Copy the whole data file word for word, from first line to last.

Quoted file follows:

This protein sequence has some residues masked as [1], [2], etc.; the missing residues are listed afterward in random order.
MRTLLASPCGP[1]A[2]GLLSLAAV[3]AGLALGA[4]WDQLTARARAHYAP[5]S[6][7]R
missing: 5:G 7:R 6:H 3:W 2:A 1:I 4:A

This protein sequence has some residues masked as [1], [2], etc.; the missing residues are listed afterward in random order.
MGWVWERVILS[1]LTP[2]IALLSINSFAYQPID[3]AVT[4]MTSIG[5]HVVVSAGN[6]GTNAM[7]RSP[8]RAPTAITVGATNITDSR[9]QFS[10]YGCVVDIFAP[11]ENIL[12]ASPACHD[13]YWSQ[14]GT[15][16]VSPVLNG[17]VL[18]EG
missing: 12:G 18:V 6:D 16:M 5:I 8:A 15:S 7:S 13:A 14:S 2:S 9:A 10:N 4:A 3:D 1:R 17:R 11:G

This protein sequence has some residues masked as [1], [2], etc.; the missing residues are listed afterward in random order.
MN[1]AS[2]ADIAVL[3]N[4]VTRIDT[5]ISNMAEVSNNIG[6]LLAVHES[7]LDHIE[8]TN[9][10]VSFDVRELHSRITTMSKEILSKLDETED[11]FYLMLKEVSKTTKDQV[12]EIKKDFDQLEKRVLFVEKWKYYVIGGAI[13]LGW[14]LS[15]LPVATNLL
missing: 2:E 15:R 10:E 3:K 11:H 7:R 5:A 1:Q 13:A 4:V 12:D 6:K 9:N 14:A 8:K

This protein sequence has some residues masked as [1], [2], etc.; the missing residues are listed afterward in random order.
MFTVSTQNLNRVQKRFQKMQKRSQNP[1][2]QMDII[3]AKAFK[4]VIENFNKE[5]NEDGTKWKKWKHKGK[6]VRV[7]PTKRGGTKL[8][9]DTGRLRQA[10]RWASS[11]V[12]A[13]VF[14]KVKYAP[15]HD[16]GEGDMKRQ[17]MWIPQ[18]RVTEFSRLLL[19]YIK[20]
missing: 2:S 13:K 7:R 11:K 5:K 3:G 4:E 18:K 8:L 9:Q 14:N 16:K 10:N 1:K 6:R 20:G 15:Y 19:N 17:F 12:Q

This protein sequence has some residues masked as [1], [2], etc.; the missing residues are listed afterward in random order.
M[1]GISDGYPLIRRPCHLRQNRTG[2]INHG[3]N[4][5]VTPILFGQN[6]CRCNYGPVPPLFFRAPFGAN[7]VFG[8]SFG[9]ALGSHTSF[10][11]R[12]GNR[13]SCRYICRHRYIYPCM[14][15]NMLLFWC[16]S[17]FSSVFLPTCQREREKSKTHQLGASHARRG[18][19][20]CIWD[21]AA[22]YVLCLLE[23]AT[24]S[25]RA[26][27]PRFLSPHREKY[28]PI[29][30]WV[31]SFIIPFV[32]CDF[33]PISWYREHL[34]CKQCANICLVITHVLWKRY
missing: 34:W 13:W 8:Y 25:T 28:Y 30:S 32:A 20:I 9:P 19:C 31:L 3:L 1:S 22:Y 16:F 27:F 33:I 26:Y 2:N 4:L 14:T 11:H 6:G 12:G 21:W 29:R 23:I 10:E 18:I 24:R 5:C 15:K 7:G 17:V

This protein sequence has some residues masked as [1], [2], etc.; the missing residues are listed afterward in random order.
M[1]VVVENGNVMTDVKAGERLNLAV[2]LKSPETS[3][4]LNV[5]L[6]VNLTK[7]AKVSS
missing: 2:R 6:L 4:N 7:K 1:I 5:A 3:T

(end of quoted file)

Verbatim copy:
This protein sequence has some residues masked as [1], [2], etc.; the missing residues are listed afterward in random order.
MRTLLASPCGP[1]A[2]GLLSLAAV[3]AGLALGA[4]WDQLTARARAHYAP[5]S[6][7]R
missing: 5:G 7:R 6:H 3:W 2:A 1:I 4:A

This protein sequence has some residues masked as [1], [2], etc.; the missing residues are listed afterward in random order.
MGWVWERVILS[1]LTP[2]IALLSINSFAYQPID[3]AVT[4]MTSIG[5]HVVVSAGN[6]GTNAM[7]RSP[8]RAPTAITVGATNITDSR[9]QFS[10]YGCVVDIFAP[11]ENIL[12]ASPACHD[13]YWSQ[14]GT[15][16]VSPVLNG[17]VL[18]EG
missing: 12:G 18:V 6:D 16:M 5:I 8:A 15:S 7:S 13:A 14:S 2:S 9:A 10:N 4:A 3:D 1:R 17:R 11:G

This protein sequence has some residues masked as [1], [2], etc.; the missing residues are listed afterward in random order.
MN[1]AS[2]ADIAVL[3]N[4]VTRIDT[5]ISNMAEVSNNIG[6]LLAVHES[7]LDHIE[8]TN[9][10]VSFDVRELHSRITTMSKEILSKLDETED[11]FYLMLKEVSKTTKDQV[12]EIKKDFDQLEKRVLFVEKWKYYVIGGAI[13]LGW[14]LS[15]LPVATNLL
missing: 2:E 15:R 10:E 3:K 11:H 7:R 5:A 1:Q 13:A 4:V 12:D 6:K 9:N 14:A 8:K

This protein sequence has some residues masked as [1], [2], etc.; the missing residues are listed afterward in random order.
MFTVSTQNLNRVQKRFQKMQKRSQNP[1][2]QMDII[3]AKAFK[4]VIENFNKE[5]NEDGTKWKKWKHKGK[6]VRV[7]PTKRGGTKL[8][9]DTGRLRQA[10]RWASS[11]V[12]A[13]VF[14]KVKYAP[15]HD[16]GEGDMKRQ[17]MWIPQ[18]RVTEFSRLLL[19]YIK[20]
missing: 2:S 13:K 7:R 11:K 5:K 3:G 4:E 18:K 8:L 9:Q 14:N 16:K 10:N 1:K 6:R 20:G 15:Y 19:N 17:F 12:Q

This protein sequence has some residues masked as [1], [2], etc.; the missing residues are listed afterward in random order.
M[1]GISDGYPLIRRPCHLRQNRTG[2]INHG[3]N[4][5]VTPILFGQN[6]CRCNYGPVPPLFFRAPFGAN[7]VFG[8]SFG[9]ALGSHTSF[10][11]R[12]GNR[13]SCRYICRHRYIYPCM[14][15]NMLLFWC[16]S[17]FSSVFLPTCQREREKSKTHQLGASHARRG[18][19][20]CIWD[21]AA[22]YVLCLLE[23]AT[24]S[25]RA[26][27]PRFLSPHREKY[28]PI[29][30]WV[31]SFIIPFV[32]CDF[33]PISWYREHL[34]CKQCANICLVITHVLWKRY
missing: 34:W 13:W 8:Y 25:T 28:Y 30:S 32:A 20:I 9:P 19:C 31:L 3:L 1:S 22:Y 16:F 27:F 33:I 26:Y 2:N 4:L 14:T 11:H 6:G 12:G 21:W 29:R 23:I 10:E 18:I 24:R 5:C 15:K 7:G 17:V

This protein sequence has some residues masked as [1], [2], etc.; the missing residues are listed afterward in random order.
M[1]VVVENGNVMTDVKAGERLNLAV[2]LKSPETS[3][4]LNV[5]L[6]VNLTK[7]AKVSS
missing: 2:R 6:L 4:N 7:K 1:I 5:A 3:T